In Focus


In Cote d’Ivoire, avenues for education system reform are limited. To help youth find their voice, ICTJ and UNICEF facilitated an innovative truth-telling project led by Ivorian young people themselves. The result: an exploration of the unique experiences of young people during the conflict, told through radio broadcasts, public discussions and reports to government officials.


UN operations are due to end in Côte d’Ivoire next June, but the country must pursue a victim-centered approach to justice even after UNOCI leaves. An ICTJ-organized conference works to prepare government, civil society, and the diplomatic community for the UN departure and chart a way towards justice and a stable peace for all of Côte d’Ivoire.


Ukraine's Maidan Revolution in 2014 ushered in a wave of decommunization efforts, ostensibly in order to ensure respect for human rights and to prevent a recurrence of the crimes of Communist and Nazi regimes. However, the laws were largely a product of contentious politics of memory: they further a particular understanding of past events that will likely continue to fuel division and distrust among Ukrainians, and between Ukraine and Russia.


While Lebanon is post-peace agreement, it is not necessarily "post-conflict." The country struggles to address the legacy of decades of violence, and the lack of a comprehensive approach to dealing with the past means the country's youth are growing up with scant knowledge of their history. But they want to know more: one project is helping them ask those around them about the past, and giving those who lived it a chance to tell their stories.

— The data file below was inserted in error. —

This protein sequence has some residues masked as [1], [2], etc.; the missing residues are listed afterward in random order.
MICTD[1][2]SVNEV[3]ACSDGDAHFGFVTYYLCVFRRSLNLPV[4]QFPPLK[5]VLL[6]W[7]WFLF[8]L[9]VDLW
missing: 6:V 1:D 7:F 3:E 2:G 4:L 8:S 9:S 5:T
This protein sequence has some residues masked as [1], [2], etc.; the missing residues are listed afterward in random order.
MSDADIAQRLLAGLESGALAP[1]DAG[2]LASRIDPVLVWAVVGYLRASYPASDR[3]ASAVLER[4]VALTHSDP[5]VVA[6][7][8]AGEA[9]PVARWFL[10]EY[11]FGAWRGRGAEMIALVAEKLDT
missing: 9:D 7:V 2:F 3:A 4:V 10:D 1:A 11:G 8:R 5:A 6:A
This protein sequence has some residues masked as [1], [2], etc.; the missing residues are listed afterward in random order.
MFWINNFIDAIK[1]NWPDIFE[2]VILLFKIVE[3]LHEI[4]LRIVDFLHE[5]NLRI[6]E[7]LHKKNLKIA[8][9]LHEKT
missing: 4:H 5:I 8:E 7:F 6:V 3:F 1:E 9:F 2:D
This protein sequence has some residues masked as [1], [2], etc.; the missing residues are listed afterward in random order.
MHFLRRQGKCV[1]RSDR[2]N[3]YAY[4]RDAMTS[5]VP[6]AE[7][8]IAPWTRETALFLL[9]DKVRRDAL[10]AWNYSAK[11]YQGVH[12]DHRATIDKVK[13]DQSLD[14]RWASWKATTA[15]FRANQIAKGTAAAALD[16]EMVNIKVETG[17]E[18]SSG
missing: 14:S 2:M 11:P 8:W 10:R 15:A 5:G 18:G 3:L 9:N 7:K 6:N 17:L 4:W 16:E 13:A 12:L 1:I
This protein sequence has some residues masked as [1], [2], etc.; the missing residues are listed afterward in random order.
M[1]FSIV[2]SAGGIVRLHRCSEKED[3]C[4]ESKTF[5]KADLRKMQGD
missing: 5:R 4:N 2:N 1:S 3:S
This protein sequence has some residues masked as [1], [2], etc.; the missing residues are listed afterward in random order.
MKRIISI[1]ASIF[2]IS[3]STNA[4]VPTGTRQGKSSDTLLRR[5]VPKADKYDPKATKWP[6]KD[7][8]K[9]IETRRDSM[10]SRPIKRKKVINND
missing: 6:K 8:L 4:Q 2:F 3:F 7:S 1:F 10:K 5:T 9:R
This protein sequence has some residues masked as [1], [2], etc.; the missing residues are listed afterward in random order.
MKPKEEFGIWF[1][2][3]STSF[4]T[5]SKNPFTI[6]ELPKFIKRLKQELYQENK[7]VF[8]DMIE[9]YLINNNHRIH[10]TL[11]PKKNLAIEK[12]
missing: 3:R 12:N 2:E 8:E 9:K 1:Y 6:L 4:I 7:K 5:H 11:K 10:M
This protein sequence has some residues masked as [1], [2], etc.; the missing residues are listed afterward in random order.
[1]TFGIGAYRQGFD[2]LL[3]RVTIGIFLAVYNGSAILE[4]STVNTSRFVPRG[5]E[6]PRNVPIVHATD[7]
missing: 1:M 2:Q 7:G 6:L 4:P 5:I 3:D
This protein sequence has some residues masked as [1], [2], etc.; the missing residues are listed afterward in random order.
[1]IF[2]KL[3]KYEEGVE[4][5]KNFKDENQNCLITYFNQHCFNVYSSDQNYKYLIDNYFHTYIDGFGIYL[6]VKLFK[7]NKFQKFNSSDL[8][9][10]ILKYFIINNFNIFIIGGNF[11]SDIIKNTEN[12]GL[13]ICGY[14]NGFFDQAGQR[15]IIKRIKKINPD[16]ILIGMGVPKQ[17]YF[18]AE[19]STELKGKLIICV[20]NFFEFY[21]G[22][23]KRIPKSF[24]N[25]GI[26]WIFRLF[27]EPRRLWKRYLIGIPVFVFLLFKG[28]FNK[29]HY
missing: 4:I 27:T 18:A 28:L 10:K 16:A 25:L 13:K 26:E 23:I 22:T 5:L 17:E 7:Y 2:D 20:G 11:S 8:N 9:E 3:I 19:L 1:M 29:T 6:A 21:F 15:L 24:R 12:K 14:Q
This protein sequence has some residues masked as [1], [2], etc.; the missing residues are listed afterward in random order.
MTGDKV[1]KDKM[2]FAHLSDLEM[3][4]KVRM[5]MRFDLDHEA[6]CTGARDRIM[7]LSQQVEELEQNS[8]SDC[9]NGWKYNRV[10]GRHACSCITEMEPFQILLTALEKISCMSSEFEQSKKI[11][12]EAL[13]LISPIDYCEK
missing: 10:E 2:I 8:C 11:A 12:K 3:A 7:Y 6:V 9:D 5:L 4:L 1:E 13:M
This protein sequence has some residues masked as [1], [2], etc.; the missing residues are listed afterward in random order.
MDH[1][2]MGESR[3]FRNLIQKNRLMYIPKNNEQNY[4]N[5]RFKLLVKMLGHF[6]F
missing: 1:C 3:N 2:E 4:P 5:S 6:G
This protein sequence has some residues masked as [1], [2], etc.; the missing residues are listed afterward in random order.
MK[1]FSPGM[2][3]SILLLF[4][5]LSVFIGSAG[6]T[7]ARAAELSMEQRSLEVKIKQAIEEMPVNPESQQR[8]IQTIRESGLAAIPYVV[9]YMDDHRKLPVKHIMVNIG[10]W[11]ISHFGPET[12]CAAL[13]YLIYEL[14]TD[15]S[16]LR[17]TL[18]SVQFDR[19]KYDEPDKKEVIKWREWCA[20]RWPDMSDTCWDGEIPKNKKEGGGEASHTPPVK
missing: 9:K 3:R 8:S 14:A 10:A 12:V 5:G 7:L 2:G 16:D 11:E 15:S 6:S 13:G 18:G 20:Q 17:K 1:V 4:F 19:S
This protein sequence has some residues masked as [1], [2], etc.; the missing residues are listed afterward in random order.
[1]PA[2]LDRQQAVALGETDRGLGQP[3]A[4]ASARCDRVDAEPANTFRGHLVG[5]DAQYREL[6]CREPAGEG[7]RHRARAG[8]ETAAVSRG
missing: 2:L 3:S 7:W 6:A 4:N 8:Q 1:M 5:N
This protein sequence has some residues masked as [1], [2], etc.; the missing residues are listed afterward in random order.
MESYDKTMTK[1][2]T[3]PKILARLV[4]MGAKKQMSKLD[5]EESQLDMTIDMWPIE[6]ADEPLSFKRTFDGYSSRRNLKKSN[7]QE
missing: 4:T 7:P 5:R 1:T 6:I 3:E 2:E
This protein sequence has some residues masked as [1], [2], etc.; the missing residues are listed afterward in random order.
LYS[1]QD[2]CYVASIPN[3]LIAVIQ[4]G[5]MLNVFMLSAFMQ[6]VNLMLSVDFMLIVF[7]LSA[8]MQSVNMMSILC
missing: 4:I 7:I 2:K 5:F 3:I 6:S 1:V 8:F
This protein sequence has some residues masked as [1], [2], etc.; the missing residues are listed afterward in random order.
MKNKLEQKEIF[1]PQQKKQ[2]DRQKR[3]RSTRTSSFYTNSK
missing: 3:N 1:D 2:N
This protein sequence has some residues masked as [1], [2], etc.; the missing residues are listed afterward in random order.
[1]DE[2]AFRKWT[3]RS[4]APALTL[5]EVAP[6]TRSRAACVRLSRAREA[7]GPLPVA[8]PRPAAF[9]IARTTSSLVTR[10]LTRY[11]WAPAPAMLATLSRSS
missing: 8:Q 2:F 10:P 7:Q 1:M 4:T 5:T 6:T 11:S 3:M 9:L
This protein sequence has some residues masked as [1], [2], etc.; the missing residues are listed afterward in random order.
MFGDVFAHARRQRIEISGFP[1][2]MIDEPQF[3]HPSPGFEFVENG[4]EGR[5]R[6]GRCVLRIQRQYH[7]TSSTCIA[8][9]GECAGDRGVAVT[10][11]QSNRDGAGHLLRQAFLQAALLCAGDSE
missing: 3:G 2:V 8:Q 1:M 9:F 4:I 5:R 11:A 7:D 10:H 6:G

In a society grappling with the legacy of the past, citizens must make informed judgements and disentangle the facts from the sticky web of political rhetoric, denial, and polarizing propaganda. To do so, they rely on one key agent of social change: the media. But how can transitional processes effectively partner with the media and engage key constituencies? And what happens when media play a decisively negative role in mediating information about war crimes?


On International Day of the Victims of Enforced Disappearances, the families of the missing maintain their vow: "until we find them." As special bodies to search for their loved ones develop, what do victims expect?


As the government and FARC reach a peace deal, they have agreed to the creation of a special unit that will search for, locate and identify the disappeared. What do victims expect from this new body?


1,300 are still missing in Nepal, nearly a decade after the country's bloody civil war ended. The peace agreement was meant to provide for the families of the disappeared, but today they are still searching for answers. As a new government body begins investigations, victims wonder: is the commission fully committed to addressing their needs?


In less than two months since the inauguration of Rodrigo Duterte as president of the Philippines some 1,900 people have been killed at the hands of the police and death squads for suspected drug dealing or drug addiction. These unlawful murders echo the pattern of widespread and systematic extrajudicial killings that the country suffered under dictator Ferdinand Marcos.


Can education help right the wrongs of the past, especially when the majority of the population was affected by those wrongs? Teboho Moja examines that question in the context of South Africa, where efforts to reform a discriminatory educational system and redress its consequences have been met with mixed results.